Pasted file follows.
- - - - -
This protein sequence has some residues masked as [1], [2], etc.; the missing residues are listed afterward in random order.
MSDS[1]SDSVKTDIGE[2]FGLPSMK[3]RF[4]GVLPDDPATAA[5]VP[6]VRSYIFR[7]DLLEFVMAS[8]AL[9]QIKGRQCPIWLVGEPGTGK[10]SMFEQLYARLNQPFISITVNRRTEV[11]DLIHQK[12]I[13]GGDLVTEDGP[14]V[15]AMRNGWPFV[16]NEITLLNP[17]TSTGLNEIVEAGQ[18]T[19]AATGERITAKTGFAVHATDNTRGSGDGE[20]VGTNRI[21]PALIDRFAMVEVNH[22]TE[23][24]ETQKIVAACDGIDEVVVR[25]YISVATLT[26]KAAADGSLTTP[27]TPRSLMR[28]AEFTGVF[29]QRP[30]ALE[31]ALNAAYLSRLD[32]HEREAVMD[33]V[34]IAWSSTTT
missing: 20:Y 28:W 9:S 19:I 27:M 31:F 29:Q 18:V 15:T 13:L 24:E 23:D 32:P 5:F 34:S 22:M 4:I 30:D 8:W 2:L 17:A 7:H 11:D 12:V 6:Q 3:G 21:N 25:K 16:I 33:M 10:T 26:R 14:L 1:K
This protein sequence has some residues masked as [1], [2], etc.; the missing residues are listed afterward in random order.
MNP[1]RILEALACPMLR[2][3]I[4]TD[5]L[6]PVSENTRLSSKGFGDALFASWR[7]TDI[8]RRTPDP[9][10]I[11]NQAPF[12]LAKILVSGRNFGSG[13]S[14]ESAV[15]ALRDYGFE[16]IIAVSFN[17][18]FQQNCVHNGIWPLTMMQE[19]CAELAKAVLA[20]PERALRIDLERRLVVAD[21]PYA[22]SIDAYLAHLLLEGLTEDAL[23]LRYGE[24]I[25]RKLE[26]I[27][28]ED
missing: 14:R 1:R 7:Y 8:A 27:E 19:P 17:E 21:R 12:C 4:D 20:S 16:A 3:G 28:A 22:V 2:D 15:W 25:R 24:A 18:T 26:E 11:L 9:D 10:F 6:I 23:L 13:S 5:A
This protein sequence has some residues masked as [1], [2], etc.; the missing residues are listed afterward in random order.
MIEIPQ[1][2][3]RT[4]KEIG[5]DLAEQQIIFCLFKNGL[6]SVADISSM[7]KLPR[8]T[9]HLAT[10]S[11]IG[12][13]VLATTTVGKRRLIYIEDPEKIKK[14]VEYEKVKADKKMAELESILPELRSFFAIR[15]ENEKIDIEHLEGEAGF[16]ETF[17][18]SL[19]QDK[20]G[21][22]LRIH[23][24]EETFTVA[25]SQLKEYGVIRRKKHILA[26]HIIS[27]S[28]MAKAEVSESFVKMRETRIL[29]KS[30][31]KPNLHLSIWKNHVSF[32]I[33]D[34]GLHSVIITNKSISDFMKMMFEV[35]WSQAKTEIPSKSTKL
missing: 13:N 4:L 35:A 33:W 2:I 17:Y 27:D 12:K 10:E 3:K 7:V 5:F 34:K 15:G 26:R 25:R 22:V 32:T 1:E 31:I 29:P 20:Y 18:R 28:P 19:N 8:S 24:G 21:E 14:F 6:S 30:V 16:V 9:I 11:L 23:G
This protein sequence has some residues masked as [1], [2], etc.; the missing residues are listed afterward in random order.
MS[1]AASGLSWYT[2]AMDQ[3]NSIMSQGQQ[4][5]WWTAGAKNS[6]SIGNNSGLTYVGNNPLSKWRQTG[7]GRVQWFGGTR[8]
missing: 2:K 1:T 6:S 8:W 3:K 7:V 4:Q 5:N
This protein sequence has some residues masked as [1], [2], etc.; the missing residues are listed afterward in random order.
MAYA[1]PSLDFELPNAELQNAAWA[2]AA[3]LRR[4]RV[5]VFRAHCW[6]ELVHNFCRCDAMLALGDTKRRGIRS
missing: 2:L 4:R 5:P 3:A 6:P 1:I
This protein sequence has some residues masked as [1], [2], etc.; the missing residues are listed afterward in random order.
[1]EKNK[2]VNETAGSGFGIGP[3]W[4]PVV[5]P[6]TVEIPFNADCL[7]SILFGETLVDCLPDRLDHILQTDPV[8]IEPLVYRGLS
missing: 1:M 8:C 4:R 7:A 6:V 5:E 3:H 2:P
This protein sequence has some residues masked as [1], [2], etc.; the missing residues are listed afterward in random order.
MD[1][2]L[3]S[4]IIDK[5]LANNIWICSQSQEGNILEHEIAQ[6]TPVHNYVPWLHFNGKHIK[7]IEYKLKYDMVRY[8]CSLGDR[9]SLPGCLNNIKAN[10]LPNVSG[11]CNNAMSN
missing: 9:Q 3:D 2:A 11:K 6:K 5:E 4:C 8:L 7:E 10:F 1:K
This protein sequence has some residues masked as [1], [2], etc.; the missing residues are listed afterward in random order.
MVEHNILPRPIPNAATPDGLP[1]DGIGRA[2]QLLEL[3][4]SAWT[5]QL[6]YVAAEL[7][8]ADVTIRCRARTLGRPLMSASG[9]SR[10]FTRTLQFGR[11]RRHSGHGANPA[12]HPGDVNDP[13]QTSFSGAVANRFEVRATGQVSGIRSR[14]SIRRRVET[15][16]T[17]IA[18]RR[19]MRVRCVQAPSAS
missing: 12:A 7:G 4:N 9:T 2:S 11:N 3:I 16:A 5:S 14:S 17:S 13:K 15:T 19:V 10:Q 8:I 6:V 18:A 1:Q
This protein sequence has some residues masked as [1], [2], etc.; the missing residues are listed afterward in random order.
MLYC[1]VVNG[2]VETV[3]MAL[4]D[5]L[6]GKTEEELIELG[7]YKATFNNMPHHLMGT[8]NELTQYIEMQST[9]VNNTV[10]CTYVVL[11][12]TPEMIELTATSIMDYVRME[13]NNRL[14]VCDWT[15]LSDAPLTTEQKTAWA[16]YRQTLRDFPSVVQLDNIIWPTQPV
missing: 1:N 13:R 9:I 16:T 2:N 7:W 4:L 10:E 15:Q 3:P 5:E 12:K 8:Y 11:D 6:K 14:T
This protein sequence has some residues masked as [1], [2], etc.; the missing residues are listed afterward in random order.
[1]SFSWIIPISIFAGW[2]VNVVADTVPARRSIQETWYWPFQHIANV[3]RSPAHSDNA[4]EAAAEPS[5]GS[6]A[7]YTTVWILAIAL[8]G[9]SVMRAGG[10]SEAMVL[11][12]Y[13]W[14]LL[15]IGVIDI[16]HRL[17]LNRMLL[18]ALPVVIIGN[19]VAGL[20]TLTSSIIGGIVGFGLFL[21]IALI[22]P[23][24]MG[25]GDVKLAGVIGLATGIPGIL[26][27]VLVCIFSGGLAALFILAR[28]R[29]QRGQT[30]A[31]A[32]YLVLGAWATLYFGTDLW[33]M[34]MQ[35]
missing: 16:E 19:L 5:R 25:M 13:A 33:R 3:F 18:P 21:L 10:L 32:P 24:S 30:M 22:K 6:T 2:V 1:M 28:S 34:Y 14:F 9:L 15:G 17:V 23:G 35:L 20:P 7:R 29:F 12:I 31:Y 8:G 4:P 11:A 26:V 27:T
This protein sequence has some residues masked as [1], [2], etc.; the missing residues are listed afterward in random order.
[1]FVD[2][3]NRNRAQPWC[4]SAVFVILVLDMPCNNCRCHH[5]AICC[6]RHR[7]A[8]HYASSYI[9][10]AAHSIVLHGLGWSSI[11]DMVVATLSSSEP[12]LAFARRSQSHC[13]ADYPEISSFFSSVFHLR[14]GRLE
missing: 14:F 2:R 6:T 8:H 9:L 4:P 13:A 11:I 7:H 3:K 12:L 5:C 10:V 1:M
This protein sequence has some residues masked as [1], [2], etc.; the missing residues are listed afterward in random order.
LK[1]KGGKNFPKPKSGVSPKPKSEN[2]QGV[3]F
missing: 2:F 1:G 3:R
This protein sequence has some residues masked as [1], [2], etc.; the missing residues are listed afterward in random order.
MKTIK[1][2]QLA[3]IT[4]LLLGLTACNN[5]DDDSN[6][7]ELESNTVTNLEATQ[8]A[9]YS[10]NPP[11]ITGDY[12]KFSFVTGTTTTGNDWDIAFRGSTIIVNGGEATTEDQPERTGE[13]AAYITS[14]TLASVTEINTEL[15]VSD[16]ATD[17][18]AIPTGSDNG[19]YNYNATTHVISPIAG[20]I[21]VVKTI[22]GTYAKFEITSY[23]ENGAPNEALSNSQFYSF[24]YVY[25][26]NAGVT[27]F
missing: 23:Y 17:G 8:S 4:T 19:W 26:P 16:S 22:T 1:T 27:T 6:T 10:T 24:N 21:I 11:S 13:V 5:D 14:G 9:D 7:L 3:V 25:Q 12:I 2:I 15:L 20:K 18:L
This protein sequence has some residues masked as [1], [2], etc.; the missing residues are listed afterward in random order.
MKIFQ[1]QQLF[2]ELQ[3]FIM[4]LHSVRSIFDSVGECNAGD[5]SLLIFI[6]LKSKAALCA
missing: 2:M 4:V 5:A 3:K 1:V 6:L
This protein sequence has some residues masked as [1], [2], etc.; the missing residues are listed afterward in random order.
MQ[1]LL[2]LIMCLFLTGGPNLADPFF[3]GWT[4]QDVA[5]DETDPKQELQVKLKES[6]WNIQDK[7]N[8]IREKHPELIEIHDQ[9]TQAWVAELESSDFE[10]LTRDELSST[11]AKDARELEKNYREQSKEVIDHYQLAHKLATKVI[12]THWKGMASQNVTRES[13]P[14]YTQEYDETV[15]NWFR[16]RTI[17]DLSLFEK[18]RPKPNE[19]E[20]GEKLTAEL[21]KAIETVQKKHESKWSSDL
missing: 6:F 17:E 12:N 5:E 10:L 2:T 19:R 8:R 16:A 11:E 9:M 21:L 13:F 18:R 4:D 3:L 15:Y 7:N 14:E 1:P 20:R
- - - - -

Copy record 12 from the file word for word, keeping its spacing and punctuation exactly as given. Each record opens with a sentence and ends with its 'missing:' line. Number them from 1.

This protein sequence has some residues masked as [1], [2], etc.; the missing residues are listed afterward in random order.
LK[1]KGGKNFPKPKSGVSPKPKSEN[2]QGV[3]F
missing: 2:F 1:G 3:R